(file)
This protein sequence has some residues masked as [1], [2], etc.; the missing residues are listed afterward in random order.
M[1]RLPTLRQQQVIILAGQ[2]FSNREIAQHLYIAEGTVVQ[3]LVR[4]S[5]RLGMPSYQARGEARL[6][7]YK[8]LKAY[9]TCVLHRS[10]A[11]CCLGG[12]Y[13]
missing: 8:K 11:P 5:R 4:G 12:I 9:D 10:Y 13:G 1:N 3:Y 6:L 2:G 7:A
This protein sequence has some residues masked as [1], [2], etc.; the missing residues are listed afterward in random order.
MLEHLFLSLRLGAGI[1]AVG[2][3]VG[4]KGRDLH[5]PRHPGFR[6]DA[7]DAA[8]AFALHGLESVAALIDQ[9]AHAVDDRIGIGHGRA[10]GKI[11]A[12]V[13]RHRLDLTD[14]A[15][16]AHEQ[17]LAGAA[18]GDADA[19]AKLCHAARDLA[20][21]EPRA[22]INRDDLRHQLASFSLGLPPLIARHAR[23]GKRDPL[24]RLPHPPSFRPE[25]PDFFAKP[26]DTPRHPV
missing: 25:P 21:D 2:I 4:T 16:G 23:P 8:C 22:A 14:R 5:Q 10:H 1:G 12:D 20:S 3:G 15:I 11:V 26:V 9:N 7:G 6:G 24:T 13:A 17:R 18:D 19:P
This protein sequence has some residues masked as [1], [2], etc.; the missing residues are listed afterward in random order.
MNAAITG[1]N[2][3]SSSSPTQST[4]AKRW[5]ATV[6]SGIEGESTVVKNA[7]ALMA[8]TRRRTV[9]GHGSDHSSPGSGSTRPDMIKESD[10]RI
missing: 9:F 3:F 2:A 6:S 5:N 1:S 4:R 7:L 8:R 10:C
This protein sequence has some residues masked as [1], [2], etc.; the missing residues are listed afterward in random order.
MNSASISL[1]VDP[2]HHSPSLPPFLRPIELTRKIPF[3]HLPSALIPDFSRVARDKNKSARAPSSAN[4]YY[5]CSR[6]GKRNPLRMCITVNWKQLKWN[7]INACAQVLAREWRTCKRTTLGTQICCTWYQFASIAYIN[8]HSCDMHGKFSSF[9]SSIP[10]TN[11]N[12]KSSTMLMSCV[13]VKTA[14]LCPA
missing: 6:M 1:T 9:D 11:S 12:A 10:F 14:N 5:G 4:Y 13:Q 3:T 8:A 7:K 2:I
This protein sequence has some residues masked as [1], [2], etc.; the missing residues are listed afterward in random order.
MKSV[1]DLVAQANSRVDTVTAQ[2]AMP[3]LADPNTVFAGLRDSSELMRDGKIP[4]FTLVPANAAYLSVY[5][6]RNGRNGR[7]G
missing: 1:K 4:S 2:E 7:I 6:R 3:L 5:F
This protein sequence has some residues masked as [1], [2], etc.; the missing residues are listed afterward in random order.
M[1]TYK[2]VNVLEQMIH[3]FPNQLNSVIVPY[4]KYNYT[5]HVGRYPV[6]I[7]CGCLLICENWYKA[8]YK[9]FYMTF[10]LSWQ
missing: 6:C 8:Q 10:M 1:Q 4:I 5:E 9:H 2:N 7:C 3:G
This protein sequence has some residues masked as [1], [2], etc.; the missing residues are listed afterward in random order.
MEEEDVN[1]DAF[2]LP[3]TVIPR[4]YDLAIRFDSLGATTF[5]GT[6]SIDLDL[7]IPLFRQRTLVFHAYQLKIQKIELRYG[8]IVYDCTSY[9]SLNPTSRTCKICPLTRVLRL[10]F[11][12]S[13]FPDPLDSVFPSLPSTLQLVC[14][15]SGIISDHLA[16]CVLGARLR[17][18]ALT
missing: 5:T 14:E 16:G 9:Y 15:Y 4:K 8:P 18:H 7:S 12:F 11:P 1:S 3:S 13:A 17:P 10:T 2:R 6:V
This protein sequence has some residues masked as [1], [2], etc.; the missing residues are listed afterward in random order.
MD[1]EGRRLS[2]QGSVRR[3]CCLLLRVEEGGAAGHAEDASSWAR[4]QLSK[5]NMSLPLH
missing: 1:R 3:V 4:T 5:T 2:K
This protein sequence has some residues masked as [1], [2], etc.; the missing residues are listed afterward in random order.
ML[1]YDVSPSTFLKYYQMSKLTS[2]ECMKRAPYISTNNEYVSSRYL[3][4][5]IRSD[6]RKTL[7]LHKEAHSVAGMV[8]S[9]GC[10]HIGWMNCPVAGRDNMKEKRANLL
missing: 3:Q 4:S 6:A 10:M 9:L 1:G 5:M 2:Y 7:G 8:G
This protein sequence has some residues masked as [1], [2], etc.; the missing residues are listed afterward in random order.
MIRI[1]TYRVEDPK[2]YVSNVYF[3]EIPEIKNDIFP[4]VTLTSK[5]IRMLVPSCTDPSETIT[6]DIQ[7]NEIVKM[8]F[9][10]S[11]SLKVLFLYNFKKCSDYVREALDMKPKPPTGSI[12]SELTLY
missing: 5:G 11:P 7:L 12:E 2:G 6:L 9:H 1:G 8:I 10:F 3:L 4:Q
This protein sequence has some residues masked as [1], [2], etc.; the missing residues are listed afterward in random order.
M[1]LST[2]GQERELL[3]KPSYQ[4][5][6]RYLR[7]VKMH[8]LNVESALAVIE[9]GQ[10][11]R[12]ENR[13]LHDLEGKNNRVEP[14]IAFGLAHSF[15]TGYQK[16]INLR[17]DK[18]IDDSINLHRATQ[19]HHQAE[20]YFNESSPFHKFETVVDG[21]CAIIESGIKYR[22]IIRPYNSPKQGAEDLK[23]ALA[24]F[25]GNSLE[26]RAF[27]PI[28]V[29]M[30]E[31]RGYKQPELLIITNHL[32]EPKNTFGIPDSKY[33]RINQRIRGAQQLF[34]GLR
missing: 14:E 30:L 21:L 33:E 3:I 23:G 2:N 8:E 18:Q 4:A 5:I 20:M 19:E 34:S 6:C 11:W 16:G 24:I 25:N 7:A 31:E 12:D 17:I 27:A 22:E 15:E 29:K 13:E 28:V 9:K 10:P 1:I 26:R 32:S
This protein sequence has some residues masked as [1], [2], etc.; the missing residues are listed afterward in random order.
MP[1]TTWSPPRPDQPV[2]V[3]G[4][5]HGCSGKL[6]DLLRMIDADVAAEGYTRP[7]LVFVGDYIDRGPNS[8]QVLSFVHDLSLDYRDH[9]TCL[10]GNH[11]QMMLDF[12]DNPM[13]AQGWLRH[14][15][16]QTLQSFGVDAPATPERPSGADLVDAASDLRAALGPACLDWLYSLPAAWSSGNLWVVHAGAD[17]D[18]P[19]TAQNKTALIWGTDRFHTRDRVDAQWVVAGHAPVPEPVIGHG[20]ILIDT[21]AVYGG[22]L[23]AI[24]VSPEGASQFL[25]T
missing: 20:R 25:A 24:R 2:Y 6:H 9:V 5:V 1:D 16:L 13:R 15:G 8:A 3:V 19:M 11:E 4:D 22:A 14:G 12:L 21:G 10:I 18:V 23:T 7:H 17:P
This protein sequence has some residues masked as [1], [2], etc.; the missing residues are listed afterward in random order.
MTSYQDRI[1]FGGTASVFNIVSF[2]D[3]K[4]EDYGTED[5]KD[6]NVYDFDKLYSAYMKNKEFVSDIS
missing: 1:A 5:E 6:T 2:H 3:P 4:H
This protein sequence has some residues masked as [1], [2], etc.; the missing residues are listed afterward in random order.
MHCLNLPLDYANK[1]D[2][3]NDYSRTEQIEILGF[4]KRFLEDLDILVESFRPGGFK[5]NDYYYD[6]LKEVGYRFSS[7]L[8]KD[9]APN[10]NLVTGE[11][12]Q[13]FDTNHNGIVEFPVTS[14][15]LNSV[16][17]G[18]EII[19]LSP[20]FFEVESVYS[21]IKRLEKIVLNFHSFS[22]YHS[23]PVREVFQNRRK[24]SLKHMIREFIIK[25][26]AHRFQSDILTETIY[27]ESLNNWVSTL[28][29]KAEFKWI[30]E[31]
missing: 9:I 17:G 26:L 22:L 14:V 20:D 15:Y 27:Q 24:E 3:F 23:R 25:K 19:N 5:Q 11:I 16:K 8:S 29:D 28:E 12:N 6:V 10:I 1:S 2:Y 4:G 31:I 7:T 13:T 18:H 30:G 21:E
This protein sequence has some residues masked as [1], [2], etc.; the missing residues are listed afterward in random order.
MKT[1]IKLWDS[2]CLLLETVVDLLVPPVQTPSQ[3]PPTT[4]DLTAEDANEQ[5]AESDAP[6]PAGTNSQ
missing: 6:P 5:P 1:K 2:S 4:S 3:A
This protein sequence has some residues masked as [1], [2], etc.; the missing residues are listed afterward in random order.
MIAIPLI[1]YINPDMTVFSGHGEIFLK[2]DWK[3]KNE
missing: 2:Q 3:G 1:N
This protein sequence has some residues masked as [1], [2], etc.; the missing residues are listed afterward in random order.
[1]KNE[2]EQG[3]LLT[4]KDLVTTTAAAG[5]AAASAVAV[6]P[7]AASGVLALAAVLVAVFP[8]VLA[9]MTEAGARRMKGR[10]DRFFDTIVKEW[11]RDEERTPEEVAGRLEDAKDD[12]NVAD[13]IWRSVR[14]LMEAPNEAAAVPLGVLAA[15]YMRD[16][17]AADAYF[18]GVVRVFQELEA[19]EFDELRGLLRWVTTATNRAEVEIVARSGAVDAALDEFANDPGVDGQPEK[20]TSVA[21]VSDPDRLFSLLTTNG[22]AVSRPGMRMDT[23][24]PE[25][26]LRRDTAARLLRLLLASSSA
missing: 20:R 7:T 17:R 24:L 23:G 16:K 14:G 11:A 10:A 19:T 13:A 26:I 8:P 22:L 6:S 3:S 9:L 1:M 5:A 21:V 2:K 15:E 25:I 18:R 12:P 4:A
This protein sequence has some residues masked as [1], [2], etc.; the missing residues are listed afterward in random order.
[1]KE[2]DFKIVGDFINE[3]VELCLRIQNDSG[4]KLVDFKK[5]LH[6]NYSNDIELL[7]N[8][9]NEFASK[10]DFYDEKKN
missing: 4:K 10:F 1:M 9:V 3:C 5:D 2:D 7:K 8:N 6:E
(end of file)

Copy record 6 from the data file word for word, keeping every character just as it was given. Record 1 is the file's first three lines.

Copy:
This protein sequence has some residues masked as [1], [2], etc.; the missing residues are listed afterward in random order.
M[1]TYK[2]VNVLEQMIH[3]FPNQLNSVIVPY[4]KYNYT[5]HVGRYPV[6]I[7]CGCLLICENWYKA[8]YK[9]FYMTF[10]LSWQ
missing: 6:C 8:Q 10:M 1:Q 4:I 5:E 9:H 2:N 7:C 3:G